Pakistan's Own Islamist Frankenstein
"These [militant Islamist] groups come in various colors and varieties, but they share a common purpose. Ultimately they are joined at the hip."
"[The recent bombings constitute] the rejuvenation of a dangerous version of Islam. The message of these terrorists to the government is, ‘We are alive and kicking, and we can strike wherever we want'."
Rifaat Hussain, professor of government and public policy, National University of Sciences and Technology, Pakistan
"This remains the last defense against radicalization. We preach unity and bring together the deprived. Prayers are answered here, regardless of faction."
"[The shrines need increased protection, but] killing militants is not the solution. The government needs to change what they believe in. These terrorists are brainwashed for years, and they despise us for spreading love. But we are open today, and rituals are being offered. This is a clear message that they have failed."
Syed Mehdi Sabzwari, custodian, 13th century Lal Shahzad Qalandar shrine, Sehwan, Sindh, Pakistan
"The Islamic State [group] might not have a strong organizational structure in Pakistan but we have thousands of members of banned groups sympathetic to [their] ideology."The Sehwan shrine came under attack during a ritual ceremony [Wali Muhammed/Al Jazeera]
"They subscribe to the Islamic State [group] world view."
Zahid Hussain, expert, regional militants, Pakistan
"We are so self-congratulatory that we declared success in the middle of a fight. But what have we done to address the ideological basis of terror? Has the supply chain of hate-filled violent ideology been shut down?"
"Bravado is useful to bolster public confidence when under attack but it is no substitute for sensible policy."
Babar Sattar, lawyer, rights activist, News International newspaper
"May God have mercy on us and our country. We thought all the blasts and explosions were over, but now it is the same havoc as before. These terrorists don’t spare even mosques or schools."
"The sad thing is that our government seems to be helpless in crushing them. Look at these police, they are standing here but they cannot protect anyone. I say it would be better if this government resigns and the army takes over."
Arif Ali, 50, Civil Engineer, Bari Imam shrine, Islamabad
The Pakistani military, in fact, is the culprit, and not the current government of Pakistan. Although it cannot be ignored that the current government of Pakistan has a short memory, managing to 'forget' that it was their own military and their secret service that gave haven to the Afghan Taliban and also hosted al-Qaeda. Not merely al-Qaeda, but its very leader, Osama bin Laden, whose compound was located in spitting distance of a military academy, in Abbottabad.
The Pakistan military was tasked by the-then government of Pervez Musharraf to train, arm and support the Taliban, at the very time when Pakistan designated itself an ally of the United States in the fight against terrorism from 2001 forward. Pakistan's goal was to destabilize Afghanistan, and to gain influence through the Taliban, in Afghanistan, focusing as well on creating a schism between Afghanistan and India which was also attempting to gain influence in Afghanistan, even while it was under NATO occupation.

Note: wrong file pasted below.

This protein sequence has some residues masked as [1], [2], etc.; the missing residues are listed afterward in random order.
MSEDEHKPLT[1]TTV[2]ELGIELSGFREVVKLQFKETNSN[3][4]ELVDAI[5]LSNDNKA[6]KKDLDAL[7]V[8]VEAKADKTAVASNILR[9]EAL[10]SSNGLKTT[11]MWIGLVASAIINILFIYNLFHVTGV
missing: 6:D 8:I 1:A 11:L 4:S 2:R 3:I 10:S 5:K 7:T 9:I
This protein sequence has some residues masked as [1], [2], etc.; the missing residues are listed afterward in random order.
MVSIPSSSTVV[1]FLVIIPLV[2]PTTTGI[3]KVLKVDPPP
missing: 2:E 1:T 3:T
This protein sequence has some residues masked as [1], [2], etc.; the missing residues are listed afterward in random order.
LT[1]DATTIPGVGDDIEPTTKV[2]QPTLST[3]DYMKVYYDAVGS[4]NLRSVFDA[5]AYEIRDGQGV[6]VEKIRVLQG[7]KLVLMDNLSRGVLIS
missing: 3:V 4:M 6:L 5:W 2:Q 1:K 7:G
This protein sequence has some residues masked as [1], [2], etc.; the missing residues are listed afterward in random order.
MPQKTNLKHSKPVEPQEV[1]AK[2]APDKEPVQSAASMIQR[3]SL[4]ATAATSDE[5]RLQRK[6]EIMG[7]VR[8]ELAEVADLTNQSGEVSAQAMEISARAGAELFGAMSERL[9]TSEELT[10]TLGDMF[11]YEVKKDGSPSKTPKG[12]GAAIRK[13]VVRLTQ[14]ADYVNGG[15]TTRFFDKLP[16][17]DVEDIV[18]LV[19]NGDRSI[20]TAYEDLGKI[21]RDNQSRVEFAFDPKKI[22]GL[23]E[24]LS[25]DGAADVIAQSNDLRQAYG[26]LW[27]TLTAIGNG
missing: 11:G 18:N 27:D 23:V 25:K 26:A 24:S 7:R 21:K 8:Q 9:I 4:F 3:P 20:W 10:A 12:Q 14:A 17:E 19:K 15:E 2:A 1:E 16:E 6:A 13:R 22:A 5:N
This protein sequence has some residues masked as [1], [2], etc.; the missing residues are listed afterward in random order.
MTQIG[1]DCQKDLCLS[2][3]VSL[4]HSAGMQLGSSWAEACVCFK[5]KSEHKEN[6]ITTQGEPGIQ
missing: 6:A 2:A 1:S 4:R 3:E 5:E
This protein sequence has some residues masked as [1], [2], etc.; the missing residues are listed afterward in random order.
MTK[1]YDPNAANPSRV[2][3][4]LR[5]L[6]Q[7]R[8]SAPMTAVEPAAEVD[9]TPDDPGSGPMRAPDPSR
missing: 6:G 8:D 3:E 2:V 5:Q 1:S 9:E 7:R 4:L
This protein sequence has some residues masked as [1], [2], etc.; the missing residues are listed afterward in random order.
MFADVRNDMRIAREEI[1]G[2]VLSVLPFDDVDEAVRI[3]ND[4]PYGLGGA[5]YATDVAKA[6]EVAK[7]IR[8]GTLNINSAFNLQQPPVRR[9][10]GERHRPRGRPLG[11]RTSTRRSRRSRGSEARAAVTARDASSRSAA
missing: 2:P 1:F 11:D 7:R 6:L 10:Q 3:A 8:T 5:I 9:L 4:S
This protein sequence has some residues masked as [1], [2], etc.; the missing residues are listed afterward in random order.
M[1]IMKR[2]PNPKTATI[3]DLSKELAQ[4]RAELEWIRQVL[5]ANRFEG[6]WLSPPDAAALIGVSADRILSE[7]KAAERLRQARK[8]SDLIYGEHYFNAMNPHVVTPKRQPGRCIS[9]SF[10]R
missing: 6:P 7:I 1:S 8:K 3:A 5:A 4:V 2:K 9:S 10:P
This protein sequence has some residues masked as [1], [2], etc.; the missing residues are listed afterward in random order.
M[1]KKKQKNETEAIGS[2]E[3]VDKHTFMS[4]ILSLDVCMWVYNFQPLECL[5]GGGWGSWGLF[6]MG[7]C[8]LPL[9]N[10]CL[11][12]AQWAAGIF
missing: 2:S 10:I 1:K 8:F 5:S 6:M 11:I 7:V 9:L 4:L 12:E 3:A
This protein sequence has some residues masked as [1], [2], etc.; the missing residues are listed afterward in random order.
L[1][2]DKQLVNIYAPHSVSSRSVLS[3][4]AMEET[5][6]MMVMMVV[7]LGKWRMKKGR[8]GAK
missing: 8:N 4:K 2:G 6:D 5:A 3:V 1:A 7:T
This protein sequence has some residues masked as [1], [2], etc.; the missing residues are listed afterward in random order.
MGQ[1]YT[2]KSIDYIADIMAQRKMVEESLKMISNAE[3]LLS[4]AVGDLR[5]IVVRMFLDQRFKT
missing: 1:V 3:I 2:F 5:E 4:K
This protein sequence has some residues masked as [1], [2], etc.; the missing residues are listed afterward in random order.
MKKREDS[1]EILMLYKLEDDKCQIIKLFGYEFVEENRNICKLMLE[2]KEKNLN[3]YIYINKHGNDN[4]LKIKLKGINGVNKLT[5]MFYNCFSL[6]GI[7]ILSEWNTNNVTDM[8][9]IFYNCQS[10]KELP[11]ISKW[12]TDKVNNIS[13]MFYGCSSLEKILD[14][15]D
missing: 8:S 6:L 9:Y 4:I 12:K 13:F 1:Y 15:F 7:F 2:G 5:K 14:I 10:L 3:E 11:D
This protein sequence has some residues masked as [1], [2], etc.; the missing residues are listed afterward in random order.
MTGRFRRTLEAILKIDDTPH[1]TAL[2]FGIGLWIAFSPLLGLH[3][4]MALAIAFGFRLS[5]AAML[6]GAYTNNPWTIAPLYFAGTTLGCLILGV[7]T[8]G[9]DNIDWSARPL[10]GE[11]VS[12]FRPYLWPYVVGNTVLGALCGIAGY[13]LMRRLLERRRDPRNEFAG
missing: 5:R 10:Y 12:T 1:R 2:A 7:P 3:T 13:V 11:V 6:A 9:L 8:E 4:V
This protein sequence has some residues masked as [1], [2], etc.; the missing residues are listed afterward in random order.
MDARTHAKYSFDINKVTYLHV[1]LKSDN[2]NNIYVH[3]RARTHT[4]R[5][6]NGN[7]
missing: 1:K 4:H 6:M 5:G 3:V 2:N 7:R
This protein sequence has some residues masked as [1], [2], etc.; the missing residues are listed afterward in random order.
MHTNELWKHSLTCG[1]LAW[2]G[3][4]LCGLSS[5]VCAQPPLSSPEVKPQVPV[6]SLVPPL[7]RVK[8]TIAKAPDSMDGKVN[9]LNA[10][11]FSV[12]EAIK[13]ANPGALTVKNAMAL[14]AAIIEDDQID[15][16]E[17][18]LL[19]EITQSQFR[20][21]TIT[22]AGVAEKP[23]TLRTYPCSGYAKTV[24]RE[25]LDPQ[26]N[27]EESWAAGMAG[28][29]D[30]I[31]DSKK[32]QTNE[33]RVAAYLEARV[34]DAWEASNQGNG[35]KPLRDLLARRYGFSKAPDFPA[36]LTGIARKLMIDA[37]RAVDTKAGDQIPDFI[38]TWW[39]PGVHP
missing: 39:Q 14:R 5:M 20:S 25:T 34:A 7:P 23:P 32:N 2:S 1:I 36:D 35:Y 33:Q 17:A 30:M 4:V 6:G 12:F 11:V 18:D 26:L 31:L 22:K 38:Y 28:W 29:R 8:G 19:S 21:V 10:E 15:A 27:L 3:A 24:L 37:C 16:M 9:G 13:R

The United States transferred $2.5-billion to support Pakistan's military in 15 years.
And all the while Pakistan was playing the game of surreptitiously allying itself with the Taliban while declaring it was fighting terrorism. Long since, Pakistan's own Taliban arose, giving Pakistan a taste of what it is like to have to continually battle a growing Islamist insurgency. Now, Pakistanis worshipping a cerebral type of Islam, are being attacked by Islamist groups allying themselves with Islamic State of Iraq and the Levant, which has spread its tentacles everywhere in the world of Islam and beyond.
Compelling the Pakistani military to respond by conducting raids, sweeping across the countryside, boasting of killing over a hundred suspected "terrorists". So much for the rule of law in Pakistan where minority sectarian groups have little protection and much animus is directed toward them under the country's system of justice, and a doctor whose residence was close to the bin Laden compound and who had coooperated with U.S. Intelligence has been imprisoned for aiding the U.S. to identify the al-Qaeda leader.
Now, the current government of Pakistan, in the wake of deadly terrorist attacks killing hundreds of Pakistan's civilian population -- targeted for the brand of Islam that they subscribe to -- has taken to blaming Afghanistan for the vicious turmoil of bombings. Insisting that it is Afghanistan that is giving shelter to militants, in a turn-about from what Pakistan had inflicted on its neighbour Afghanistan.
Where Kabul once begged Istanbul to stop giving haven and support to the Taliban, Istanbul now demands that Kabul surrender Pakistani terrorists to Pakistan. Afghanistan is desperately battling the Afghan Taliban, al-Qaeda, and Islamic State presence within its own borders, along with its own endemic corruption. Much of which stemmed from Pakistan's malign interference in their neighbour's sovereign business; responsible for years of Taliban rule in the country. Now, Pakistan is reaping the rewards of its wretched intentions to do harm to Afghanistan.